By Mark Gillespie

December 30, 2019 – The end of a year always brings with it reflections of the events that shaped the year. While the “year in review” piece is an annual rite for reporters, if one remembers that journalism is what’s always been referred to as the “first draft of history,” then it makes some sense to take a look back.

That said, here are my Top Five stories for the whisky world in 2019. There’s no polling to determine this list – just my gut instincts based on the stories we focused most on at WhiskyCast during the year.

#1: The Politics of Whisky 

Given the number of stories we did on politics and whisky during 2019, this has to be the obvious choice. That’s because the political events of 2019 (and the couple of years leading up to it), have the potential to derail years of consistent growth in whisky sales around the world fueled by consumer demand. 

Kilchoman 2007 Single Sherry Cask. Image courtesy The Whisky Exchange/Speciality Drinks Ltd.The impact of the Trump Administration’s decision to impose a 25% tariff on imports of single malt whiskies from Scotland and Northern Ireland in mid-October really has yet to be determined. By that time, most importers had already received their shipments for the holidays. While Kilchoman and its U.S. importer Impex received much-deserved praise for announcing plans to absorb the cost of the tariff on future shipments, it’s not clear how many other importers will be able to do the same when they start placing new orders after the holidays.

While most Irish Whiskey companies were able to breathe a sigh of relief in October after escaping the initial U.S. tariff, they rightly decided to keep a low profile in the media and not risk poking the bear. A wise move, considering that the ongoing aircraft subsidy battle between the U.S. and the European Union now has the Trump Administration proposing to not only raise the current tariff on whiskies to as high as 100 percent, but is reviving the threat to extend that tariff to all other whiskies from EU member nations. Industry groups will be lobbying both Washington and Brussels in January to ease the tensions that have made whisky collateral damage in the larger trade conflict between the two sides.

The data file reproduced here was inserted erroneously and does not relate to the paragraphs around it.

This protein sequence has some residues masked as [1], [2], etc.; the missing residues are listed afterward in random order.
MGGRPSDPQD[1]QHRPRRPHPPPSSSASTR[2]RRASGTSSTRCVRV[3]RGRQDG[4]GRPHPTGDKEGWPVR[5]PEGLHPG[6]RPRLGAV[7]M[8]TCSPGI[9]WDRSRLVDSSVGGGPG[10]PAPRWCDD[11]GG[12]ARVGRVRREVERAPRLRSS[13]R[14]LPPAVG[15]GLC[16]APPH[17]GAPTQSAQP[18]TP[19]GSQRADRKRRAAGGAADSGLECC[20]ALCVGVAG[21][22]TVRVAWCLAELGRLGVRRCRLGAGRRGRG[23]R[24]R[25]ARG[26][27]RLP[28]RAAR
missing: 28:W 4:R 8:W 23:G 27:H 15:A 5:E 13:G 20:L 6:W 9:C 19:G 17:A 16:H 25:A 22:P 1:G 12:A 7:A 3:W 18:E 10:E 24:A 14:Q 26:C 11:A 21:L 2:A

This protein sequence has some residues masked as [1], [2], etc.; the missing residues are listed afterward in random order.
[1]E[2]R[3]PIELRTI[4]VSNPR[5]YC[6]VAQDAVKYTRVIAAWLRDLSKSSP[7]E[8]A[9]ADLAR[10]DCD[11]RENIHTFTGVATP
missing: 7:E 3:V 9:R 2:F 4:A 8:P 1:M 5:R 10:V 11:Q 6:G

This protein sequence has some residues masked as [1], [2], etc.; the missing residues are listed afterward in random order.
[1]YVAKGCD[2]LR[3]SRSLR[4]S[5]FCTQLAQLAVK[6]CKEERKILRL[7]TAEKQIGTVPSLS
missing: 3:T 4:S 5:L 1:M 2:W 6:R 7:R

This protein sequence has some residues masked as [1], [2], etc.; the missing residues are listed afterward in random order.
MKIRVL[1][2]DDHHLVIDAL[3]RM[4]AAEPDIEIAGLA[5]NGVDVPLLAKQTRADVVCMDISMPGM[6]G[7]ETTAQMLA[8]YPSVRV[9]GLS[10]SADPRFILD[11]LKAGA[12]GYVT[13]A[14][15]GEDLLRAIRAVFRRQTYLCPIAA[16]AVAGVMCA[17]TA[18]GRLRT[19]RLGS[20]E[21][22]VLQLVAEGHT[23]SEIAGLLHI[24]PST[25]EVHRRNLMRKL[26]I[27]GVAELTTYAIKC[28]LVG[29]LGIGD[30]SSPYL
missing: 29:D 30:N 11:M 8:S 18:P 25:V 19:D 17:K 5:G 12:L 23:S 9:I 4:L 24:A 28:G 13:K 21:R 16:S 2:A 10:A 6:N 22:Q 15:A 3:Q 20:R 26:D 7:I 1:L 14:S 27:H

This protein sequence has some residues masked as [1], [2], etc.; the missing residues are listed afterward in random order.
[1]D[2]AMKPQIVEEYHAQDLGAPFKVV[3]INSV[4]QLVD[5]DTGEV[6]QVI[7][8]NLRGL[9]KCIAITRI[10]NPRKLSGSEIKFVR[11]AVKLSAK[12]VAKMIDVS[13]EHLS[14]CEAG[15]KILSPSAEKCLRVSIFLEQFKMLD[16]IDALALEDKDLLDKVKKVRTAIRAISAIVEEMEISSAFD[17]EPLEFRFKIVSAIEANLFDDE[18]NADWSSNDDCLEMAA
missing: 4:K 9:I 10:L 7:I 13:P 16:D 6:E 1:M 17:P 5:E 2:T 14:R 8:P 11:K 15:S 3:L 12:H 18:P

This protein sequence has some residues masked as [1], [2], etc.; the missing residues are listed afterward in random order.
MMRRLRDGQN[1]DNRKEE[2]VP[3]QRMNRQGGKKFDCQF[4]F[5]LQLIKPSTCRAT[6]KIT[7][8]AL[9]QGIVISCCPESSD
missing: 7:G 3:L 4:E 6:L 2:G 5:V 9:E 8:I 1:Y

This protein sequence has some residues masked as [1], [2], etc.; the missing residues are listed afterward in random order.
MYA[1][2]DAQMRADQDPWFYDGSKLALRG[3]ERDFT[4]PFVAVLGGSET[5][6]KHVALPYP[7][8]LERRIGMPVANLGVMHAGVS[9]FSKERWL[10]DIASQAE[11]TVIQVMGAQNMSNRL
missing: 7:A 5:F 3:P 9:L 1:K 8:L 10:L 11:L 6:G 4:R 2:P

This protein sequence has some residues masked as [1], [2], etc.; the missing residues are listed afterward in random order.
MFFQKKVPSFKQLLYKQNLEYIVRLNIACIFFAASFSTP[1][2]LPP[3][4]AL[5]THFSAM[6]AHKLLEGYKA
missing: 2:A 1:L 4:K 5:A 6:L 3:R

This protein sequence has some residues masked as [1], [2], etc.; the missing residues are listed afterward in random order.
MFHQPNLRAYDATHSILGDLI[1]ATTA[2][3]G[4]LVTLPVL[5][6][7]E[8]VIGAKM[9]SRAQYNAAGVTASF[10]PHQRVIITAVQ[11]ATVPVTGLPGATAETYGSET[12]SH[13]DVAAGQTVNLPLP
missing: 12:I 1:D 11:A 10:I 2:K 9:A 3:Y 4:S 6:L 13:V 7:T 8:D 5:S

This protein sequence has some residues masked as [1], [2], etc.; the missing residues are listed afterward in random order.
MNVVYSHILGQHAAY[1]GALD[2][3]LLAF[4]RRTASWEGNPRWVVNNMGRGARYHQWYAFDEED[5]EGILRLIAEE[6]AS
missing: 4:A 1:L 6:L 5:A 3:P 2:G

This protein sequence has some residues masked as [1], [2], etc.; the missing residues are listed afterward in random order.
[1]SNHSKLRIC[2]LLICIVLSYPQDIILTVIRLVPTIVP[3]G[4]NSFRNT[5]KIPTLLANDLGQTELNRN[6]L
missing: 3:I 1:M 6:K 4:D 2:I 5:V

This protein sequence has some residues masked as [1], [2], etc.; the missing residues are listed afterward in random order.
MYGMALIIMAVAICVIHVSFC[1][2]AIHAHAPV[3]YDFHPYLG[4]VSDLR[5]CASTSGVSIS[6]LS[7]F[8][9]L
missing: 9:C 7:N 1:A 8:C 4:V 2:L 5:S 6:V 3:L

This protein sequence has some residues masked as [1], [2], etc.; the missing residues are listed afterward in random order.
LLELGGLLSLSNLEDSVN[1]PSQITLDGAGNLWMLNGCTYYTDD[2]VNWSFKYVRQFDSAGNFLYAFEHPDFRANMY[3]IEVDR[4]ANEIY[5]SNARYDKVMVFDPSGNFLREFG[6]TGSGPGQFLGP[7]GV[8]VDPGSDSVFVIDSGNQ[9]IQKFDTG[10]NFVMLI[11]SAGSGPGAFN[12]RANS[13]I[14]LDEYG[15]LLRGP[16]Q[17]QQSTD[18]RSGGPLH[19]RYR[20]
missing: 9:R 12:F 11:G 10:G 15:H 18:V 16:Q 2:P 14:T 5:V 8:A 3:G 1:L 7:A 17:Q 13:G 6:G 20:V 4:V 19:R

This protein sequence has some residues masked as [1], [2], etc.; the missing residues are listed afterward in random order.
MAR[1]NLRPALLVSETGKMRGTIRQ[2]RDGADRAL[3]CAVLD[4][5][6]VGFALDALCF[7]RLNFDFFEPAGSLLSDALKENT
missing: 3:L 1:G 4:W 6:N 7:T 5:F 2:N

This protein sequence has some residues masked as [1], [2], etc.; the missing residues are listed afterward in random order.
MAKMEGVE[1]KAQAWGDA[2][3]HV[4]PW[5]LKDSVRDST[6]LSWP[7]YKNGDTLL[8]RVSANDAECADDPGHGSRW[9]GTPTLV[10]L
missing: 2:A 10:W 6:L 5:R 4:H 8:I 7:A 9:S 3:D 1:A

What could the potential long-term impact of the U.S. tariff have on whisky imports? We can use the EU’s 25% tariff imposed on American whiskey imports in July of 2018 as an example. Between January and October of 2019, American whiskey exports to Europe fell by 28% compared to the same period in 2018 according to data provided by the Distilled Spirits Council.

Brown-Forman, the largest publicly-traded U.S. whiskey maker, has estimated the cost of the EU tariffs at $125 million annually – and that does not include the tariffs it’s now paying to import the single malts from its three Scottish distilleries into the United States. While Brown-Forman, Beam Suntory, and other major U.S. whiskey makers have the ability to absorb some of those costs, the impact has been largely felt by smaller distillers and importers. They already faced retail pricing disadvantages against larger competitors because of higher production costs, and the EU tariff has either sharply affected or completely eliminated export sales by many smaller U.S. brands.